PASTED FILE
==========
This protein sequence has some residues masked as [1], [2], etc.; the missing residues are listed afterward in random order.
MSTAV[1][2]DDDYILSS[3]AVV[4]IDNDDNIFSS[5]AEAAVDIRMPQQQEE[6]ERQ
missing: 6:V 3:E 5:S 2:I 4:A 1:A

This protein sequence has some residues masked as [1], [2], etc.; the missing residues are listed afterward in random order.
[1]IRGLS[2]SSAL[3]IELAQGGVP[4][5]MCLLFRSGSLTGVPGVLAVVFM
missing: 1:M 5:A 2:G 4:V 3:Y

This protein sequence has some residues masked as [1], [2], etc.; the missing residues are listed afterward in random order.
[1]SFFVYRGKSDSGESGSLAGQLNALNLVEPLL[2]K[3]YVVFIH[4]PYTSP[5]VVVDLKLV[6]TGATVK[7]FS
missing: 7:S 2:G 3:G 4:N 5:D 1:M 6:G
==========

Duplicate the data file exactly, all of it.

This protein sequence has some residues masked as [1], [2], etc.; the missing residues are listed afterward in random order.
MSTAV[1][2]DDDYILSS[3]AVV[4]IDNDDNIFSS[5]AEAAVDIRMPQQQEE[6]ERQ
missing: 6:V 3:E 5:S 2:I 4:A 1:A

This protein sequence has some residues masked as [1], [2], etc.; the missing residues are listed afterward in random order.
[1]IRGLS[2]SSAL[3]IELAQGGVP[4][5]MCLLFRSGSLTGVPGVLAVVFM
missing: 1:M 5:A 2:G 4:V 3:Y

This protein sequence has some residues masked as [1], [2], etc.; the missing residues are listed afterward in random order.
[1]SFFVYRGKSDSGESGSLAGQLNALNLVEPLL[2]K[3]YVVFIH[4]PYTSP[5]VVVDLKLV[6]TGATVK[7]FS
missing: 7:S 2:G 3:G 4:N 5:D 1:M 6:G